It’s been a little while since my last post, and that is due to the Australian Outback being the most remote, off-grid place I have ever been. For kilometres and kilometres you can drive without one little tiny blip of signal popping up on your phone, which makes the idea of writing anything and uploading it up to the world wide web a nigh on impossibility!
Before departing Adelaide we really wanted to sample some of the areas fine wine selections. With so many wine regions scattered around this part of South Australia, such as Barossa Valley, Clare Valley and McLaren Vale, it felt rude not to taste some produce. We took a wander into Adelaide city and to the Wine Discovery Centre where we sampled until our hearts were content – using the rather high-tech tap and pour system they have in place (I can’t explain it better than that) – and then paid the balance at the end of our drinking session (dangerous way to go about business!).
Moving north from Adelaide where my previous post ended, we delved into the first of our “Outback” experiences. Although not entirely in the outback, the remote feel of the final part of the drive out to the Flinders Ranges gave us our first proper sense of isolation – this word is probably the best description of most of the places we have visited over the past few weeks! Being the cheapos that we are, we did not want to pay for camping in the ranges, so decided to stay in the back garden of a pub in a tiny town called Cradock (I say town, but I think it was literally a pub and a few houses). Hands down this was the coldest night I have ever spent sleeping in a tent. So cold in fact, Laura who had been happily nestled in her own little tent for all the previous nights was forced into our tent to try and create some collective warmth, making hot water bottles at 1am to try and handle the temperature which we found out the next morning had reached as low as 3 degrees! Australia is warm they told us… bullshit!
The following day in the Flinders Ranges we did some rambling, found some Aboriginal artwork, climbed Mount Ohlssen Bagge for some sweeping views across the ranges and warmed up in the pleasant daytime sun. The Ranges are beautiful and although a bit of a detour from the main highway route up through the relatively desolate centre of Australia, it was well worth the detour for the epic sunsets, striking mountains and kamikaze kangaroos, who can think of nothing better than running head first into passing traffic. There is a car every half an hour or so on these roads, I think the kangaroos might be stupid, or suicidal.
Not wanting a repeat of the night before, we decided it was about time we stayed inside, so opted for a nice motel in Port Augusta before taking the long drive up to Coober Pedy.
After stocking up on supplies, filling up Hank the Tank (our water tank) with our water rations for the next few days, we set off from Port Augusta on our way up the ridiculously long Stuart Highway. At 2834 km / 1761 miles, Stuart Highway is a monster. Thankfully we weren’t travelling the full length from Port Augusta to Darwin, we would be making pit-stops along the way – with the first being the Opal Mining Capital of Australia: Coober Pedy.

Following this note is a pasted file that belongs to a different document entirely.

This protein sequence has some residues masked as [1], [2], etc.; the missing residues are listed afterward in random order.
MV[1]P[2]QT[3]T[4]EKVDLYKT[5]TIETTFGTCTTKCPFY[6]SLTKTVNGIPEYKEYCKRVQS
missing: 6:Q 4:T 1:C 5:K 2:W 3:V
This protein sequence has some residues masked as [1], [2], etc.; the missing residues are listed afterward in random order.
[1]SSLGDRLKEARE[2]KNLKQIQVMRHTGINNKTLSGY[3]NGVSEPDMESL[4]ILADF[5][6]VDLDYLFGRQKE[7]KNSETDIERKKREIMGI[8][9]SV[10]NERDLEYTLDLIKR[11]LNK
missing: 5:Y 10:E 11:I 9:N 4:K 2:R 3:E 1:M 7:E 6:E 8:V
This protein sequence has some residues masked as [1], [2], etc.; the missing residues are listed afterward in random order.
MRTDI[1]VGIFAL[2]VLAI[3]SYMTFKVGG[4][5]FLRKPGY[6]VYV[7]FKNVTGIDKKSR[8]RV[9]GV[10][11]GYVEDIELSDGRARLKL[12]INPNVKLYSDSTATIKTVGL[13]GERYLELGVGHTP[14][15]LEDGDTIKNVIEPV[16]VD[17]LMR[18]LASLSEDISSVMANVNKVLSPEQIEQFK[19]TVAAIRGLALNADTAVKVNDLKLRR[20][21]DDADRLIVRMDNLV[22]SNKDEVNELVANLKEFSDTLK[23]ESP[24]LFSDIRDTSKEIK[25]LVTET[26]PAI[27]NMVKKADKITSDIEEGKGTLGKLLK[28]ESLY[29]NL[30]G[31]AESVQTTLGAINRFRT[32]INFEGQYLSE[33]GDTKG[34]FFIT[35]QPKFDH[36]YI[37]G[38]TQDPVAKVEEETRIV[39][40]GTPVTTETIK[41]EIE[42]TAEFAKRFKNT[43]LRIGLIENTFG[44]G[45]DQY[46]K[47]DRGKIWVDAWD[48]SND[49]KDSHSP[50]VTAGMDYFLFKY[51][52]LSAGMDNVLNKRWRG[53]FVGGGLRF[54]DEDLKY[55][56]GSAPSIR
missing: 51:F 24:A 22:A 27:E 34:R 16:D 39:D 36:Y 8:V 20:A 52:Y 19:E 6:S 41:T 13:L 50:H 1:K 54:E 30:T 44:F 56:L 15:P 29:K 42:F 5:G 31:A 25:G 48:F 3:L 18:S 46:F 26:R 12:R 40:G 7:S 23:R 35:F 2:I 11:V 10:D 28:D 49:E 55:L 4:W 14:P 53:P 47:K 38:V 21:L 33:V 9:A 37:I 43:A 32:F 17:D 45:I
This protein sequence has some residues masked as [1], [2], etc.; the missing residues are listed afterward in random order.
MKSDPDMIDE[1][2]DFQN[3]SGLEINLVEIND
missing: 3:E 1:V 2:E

The road was long and relatively uneventful, until our first stop at the shimmering Lake Hart. Finally away from the wet and miserable days in Victoria and most of South Australia, the weather was becoming what the Australia Tourism Board makes it out to be! The Lake was merely a lunch stop (a beautiful one at that) and a break from the monotony of cruise control before we arrived, late in the day, into Coober Pedy. If you can imagine what the outback should look like, and feel like, Coober Pedy is the outright embodiment of that thought. Quite simply… hick as fuck. People live underground like moles because the days are far too hot and the nights are far too cold. Out of the 3500 people who live their, 400 make decent livings by prospecting and mining for opals, the rest are alcoholics. Haha, only kidding, but the town is pretty rife with piss-heads. We stayed at a place called Riba’s and camped underground in a strange subterranean campground bunker type of thing. A bit out of the ordinary, but ultimately a very rewarding experience, in fact, one of the best camping sleeps I have ever had!
After a few days exploring the town visiting key hotspots such as The Big Winch, Crocodile Harry’s Underground Home, The Breakaways National Park, Josephine’s Kangaroo Orphanage, and many more interesting places, plus a few nights in our burrow, we began the next stage of our drive, onwards up Stuart Highway towards Uluru and the Red Centre.
If driving extremely long distances in Australia has taught me one thing, it’s that caravans are irritating, road trains (dear lord… road trains) are utterly terrifying, and outback drivers are tailgating assholes.